The Covid era has been bad news/good news for Jacob’s Pillow Dance Festival. Bad news: in addition to being closed by the pandemic, at the end of 2020, the Doris Duke Theatre, the company’s cozy second stage, burned down in a still unexplained fire. Last summer and again this year, some performances that would otherwise have been at the Duke have moved to the Pillow’s outdoor platform stage.
The good news (in a glass-half-full sense, anyway) is that the closure has allowed the festival to begin long-overdue renovations to the Ted Shawn Theatre, the massive one-building barn that anchors the campus, named after the co-visionary of the festival. -founder. Now it’s open and, to the casual eye, virtually unchanged – still the deep, wide auditorium with its roughly hewn walls and cathedral-like heights, but no sign of the grand character portraits of Shawn and his co-founding wife, Ruth St. Denis, who served to flank the proscenium. But the modern world has been applied to the technical aspects, including the most anticipated update, the air conditioning – which, on the opening night of the second week of the season, was still having “difficulties”.
This week, through Sunday, the Great Hall is hosting the world premiere of a work that was to be part of the canceled 2020 season, by the Ronald K. Brown/EVIDENCE dance company. Proof, that is, of faith in the unseen, including ancestral spirits, and of suffering, endurance and ultimate victory, expressed by moving bodies. Brown’s work, which dates back to the 1980s, incorporates influences from the African diaspora and is inspired by the struggles and aspirations of black people. From the evidence of this week’s program – my first encounter with this longtime Pillow favorite – diasporic influences were not at the forefront.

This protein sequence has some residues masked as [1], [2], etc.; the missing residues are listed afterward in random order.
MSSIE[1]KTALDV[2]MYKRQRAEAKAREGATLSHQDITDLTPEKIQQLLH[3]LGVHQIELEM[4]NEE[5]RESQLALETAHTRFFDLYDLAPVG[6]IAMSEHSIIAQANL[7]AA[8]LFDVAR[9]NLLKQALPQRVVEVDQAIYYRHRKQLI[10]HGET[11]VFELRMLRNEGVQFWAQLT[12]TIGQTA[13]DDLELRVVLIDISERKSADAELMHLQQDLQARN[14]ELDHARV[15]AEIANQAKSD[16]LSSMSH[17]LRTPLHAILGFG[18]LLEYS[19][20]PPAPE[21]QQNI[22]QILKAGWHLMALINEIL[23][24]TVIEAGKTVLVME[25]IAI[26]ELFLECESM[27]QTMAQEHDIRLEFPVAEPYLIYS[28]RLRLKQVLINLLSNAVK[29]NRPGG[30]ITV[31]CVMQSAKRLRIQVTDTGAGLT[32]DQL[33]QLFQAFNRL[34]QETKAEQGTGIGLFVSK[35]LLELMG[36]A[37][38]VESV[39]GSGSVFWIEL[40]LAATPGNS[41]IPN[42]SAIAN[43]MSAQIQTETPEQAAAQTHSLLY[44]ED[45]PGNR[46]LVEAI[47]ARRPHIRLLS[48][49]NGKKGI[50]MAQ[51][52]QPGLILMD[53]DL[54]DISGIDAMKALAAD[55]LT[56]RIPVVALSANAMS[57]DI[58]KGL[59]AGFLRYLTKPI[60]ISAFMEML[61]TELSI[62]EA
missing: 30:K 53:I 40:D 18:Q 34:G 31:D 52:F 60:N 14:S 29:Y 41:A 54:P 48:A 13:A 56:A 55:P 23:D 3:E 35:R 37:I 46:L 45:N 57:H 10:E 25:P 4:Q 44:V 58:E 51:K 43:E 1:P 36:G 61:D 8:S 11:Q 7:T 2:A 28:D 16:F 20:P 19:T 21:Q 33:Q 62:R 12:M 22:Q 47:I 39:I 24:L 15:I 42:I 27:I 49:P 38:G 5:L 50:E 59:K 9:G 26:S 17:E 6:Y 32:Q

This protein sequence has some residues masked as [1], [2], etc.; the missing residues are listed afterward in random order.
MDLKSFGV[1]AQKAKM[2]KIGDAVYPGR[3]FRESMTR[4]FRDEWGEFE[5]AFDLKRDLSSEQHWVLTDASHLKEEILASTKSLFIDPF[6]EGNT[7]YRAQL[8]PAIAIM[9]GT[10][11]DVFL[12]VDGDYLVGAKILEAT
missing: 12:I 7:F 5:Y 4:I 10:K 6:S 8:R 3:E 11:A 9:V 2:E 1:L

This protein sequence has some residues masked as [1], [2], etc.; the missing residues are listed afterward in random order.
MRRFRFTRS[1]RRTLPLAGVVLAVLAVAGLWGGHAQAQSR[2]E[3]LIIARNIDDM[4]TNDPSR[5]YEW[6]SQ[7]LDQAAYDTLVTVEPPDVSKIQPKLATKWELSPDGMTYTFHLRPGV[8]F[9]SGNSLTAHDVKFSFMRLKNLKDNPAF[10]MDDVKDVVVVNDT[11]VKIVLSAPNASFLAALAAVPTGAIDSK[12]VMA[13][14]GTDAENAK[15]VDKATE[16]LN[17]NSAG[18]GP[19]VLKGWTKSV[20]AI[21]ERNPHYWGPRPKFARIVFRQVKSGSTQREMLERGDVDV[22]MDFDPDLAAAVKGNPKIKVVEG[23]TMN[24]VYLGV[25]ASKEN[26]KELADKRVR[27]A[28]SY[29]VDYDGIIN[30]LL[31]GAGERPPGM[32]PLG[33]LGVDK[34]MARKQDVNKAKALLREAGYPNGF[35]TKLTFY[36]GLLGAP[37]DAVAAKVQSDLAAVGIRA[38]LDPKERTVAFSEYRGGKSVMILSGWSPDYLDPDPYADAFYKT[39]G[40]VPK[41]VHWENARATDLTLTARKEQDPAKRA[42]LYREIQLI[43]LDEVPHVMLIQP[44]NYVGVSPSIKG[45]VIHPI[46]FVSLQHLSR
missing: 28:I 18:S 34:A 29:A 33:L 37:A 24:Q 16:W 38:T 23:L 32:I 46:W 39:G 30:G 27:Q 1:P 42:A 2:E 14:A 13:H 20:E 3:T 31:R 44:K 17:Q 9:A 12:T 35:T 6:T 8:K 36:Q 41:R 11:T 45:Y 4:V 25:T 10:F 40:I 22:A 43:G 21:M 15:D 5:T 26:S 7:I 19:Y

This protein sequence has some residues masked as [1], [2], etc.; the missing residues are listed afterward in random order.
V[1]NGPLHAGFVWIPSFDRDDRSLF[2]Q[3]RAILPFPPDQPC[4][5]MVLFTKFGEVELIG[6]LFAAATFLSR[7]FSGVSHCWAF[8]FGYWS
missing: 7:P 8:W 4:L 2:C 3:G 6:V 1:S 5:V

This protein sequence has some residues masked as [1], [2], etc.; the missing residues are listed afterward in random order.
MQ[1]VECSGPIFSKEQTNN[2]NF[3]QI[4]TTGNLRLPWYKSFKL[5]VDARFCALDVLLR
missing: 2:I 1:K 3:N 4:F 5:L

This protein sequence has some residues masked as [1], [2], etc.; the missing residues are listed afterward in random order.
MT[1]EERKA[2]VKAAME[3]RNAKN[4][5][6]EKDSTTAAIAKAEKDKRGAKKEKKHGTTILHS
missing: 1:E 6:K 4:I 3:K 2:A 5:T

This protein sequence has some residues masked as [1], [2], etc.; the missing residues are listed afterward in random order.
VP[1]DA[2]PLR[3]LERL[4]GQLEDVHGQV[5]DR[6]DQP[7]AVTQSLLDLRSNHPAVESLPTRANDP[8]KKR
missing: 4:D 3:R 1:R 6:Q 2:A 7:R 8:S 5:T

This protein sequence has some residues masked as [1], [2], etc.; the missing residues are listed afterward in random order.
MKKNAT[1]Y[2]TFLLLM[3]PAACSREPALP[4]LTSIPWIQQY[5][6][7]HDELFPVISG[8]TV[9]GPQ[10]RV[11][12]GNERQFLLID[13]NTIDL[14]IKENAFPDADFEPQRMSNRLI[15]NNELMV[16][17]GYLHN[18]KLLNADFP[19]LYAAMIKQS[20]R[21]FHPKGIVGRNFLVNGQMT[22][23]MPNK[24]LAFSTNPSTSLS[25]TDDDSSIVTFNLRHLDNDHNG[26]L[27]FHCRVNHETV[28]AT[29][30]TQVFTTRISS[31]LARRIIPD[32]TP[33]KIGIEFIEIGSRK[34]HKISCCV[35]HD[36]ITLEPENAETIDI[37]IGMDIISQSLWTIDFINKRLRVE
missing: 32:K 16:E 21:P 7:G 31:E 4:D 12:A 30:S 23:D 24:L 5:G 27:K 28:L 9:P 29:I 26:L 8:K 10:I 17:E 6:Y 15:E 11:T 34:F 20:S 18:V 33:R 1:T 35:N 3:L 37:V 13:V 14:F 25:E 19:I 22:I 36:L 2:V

Social/political themes, however, are abundantly present in the new work, titled The equality of night and day. Projections on hanging banners documented social justice movements around the world, and much of the soundtrack consisted of excerpts from speeches by Angela Davis. (“How do we imagine and fight for a democracy that does not engender forms of terror?”) These orations alternated with original music performed live by composer/pianist Jason Moran, some of which was inspired by plays by John Coltrane and Thelonious Monk.
Despite all the audio-visual substance, I found it difficult to relate it to the scenic movement, which seemed independent and sometimes at odds with its context. The ensemble’s movements and flowing costumes kept reminding me of whirling dervishes, and a final ritual in which the dancers laid their garments in a heap on the floor felt like sacred offerings, but to what?
One episode of the play – a soloist surrounded by a circle of slow-moving dancers – hit home, if you knew its meaning. A PillowTalk pre-show explained that it stems from the mourning ceremony of African elephants, which form a circle of love and support around a dying limb. But you had to know it to get it.
The dancers, however, are sensational. Where the lean, supple “dancer body” is still de rigueur in most quarters, not all of Brown’s cast fits the model – especially the tall, substantial Joyce Edwards, whose energy, focus and agile majesty caught my eyes every moment she was on stage.